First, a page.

Translation: This will no longer be an enjoyable place to work.

18
halcyondaze 2 days ago 3 replies      
What's with these new values?

Effective immediately, this companys values are:

#1 Operate with integrity.

#2 Put the customer first.

#3 Make this a great place to work for employees.

Did these not exist prior to Conrad stepping down? If they did, and this still happened, they're clearly bad values to hold.

For one, they're unspecific and don't have a clear opposite. No one is going to take the opposite on these, meaning they can't really be values.

No one will proudly state that

#1 Don't operate with integrity.

#2 Put ourselves first.

#3 Make Zenefits at least a mediocre place to work.

Are good values, so the values the new CEO espoused aren't really actionable or value-able in any way.

Anyone have a different take that I might be missing?

19
CGamesPlay 3 days ago 6 replies      
What happens to founder equity in high-profile cases like this? If he's given up his position at the company as well as on the board, did he keep much of his equity? This has to be a difficult time for Parker.
20
timrpeterson 3 days ago 1 reply      
YC, you might want to slow down your own growth. Your unicorns aren't fairing well. Gotta keep your game tight.

-says someone who doesn't know much but can spot obvious trends.

21
philip1209 3 days ago 0 replies      
22
___ab___ 3 days ago 0 replies      
Move fast and break things (laws included).
23
newman314 3 days ago 1 reply      
The wording around values is odd. What were the previous values if one of the new values has to do with integrity?
24
premalshah 2 days ago 0 replies      
Poor zenpayroll had to change their name to gusto. Now it looks like a good move. Distance yourself from the unicorn.
25
sillysaurus3 3 days ago 1 reply      
Why do those laws exist in this case? What's the danger that they protect against?
26
jstalin 3 days ago 0 replies      
That internal audit must be a doozy.
27
pedalpete 2 days ago 0 replies      
Looking forward to hearing Parker's side of the story one day. The one thing you can't deny is he built an amazing business, absolutely agree that it needs to manage the regulatory hurdles, but that wouldn't even have been an issue if he hadn't gotten them this far.

Probably not the last we'll hear from him.

28
tomasien 2 days ago 0 replies      
Zenefits is lucky to have David Sacks for CEO.

But this is an important reminder to Fintech companies: compliance is your life.

29
selvan 2 days ago 1 reply      
Growth of Zenefits is a dream for many entrepreneurs. Instead of working with legacy compliance related issues, Parker would have chosen to deal with them latter, to focus on the growth. Parker would have driven by excitement of hyper growth. If he had chosen to work with compliance related stuff, not sure they would have gotten this far, this quickly. Is the compliance issue a mistake (or) Is it a crime?. If compliance issue is a crime, did he even aware of that?.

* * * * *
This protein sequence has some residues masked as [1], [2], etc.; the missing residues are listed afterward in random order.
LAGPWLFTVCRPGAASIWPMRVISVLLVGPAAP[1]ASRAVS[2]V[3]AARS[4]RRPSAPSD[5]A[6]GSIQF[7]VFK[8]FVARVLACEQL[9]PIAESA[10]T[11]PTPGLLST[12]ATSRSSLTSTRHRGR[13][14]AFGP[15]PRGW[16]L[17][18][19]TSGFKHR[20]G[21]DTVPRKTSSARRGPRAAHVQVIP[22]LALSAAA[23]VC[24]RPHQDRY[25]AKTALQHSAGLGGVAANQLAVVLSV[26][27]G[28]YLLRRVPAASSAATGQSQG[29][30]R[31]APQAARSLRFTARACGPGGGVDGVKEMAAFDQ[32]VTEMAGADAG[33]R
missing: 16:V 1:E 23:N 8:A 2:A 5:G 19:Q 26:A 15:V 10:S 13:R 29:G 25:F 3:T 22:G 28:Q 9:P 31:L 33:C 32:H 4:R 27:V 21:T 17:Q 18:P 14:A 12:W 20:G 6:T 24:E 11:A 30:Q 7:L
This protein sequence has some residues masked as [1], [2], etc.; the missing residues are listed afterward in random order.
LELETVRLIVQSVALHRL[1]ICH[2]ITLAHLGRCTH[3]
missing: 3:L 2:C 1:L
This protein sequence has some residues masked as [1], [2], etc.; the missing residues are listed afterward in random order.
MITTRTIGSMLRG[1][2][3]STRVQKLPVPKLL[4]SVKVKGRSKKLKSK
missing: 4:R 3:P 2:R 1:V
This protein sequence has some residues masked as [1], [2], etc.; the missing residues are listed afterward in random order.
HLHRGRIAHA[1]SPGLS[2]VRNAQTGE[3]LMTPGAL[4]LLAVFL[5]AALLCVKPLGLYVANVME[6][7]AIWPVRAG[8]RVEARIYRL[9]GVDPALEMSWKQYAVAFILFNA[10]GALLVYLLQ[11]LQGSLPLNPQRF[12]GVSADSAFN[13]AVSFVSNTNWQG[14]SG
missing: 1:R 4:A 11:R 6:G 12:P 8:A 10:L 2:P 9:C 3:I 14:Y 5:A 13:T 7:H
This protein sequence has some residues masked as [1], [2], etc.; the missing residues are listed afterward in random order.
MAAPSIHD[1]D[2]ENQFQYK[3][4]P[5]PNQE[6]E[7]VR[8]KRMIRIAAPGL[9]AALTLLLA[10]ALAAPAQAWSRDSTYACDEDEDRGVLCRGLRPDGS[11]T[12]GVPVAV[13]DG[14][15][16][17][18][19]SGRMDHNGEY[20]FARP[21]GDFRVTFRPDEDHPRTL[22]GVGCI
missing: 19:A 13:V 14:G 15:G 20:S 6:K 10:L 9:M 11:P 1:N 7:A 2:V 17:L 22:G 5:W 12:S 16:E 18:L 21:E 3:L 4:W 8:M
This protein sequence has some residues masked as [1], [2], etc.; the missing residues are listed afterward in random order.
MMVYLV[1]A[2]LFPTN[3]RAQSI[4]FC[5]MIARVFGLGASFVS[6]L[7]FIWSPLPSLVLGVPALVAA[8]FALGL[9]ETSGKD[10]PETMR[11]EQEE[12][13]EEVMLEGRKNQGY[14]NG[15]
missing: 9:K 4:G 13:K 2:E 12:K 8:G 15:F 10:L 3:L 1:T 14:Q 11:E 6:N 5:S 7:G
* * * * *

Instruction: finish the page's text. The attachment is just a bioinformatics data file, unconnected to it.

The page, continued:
30
dimva 2 days ago 1 reply      
I think the regulations for selling insurance are reasonable and necessary, but it looks like both Zenefits and Conrad will have benefited more from flouting them and getting caught than they would have if they followed the law from the beginning.

It doesn't bode well for regulation and our society in general when flouting the law has a higher return than following the law, even if you get caught.

31
jusben1369 3 days ago 0 replies      
This is kind of like Uber firing Travis with a "we operate in a highly regulatory space. Compliance is our oxygen and so Travis, who has constantly flouted regulations, is gone"
32
feed17 3 days ago 0 replies      
Our culture and tone have been inappropriate for a highly regulated company.

This might not be a bad thing. It could be precisely because it was inappropriate that Zenefits got where it is today.

33
firloop 3 days ago 1 reply      
Conrad stepped down from the board as well. Here's hoping new leadership can bring the company in compliance and turn the trajectory of the company around.
34
cat-dev-null 2 days ago 0 replies      
First, Zenifits business model was novel for a double-ended marketplace... get suppliers (insurance companies, etc.) to sustain the business.

How do Zenifits compare to Paychex (the old standby of payroll processing) and Workly? What are folks using right now to expedite/automate employee provisioning (& termination) around HR things?

35
eitally 2 days ago 0 replies      
Theranos should take this as a clear sign of what they need to prepare for if they can't clearly explain the shenanigans they've been accused of, some of which are similarly brazen flaunts of well-established agency/industry regulation.
36
nacs 2 days ago 0 replies      
From the Zenefits homepage: "Payroll, benefits, time, compliance, and more"

And the article: "Parker Conrad has resigned as CEO of Zenefits, following a number of regulatory compliance failures"

The irony..

37
namelezz 2 days ago 0 replies      
What's wrong with 2016? Too many resigns.
38
flylib 3 days ago 0 replies      
no surprise they jumped on the first chance they could to get rid of Conrad
39
morgante 8 hours ago 2 replies      
Kindly review the HN guidelines: https://news.ycombinator.com/newsguidelines.html

If you would like to engage in a polite debate over the extent to which it's appropriate for governments to regulate the economy for consumer protection, I'm happy to do so.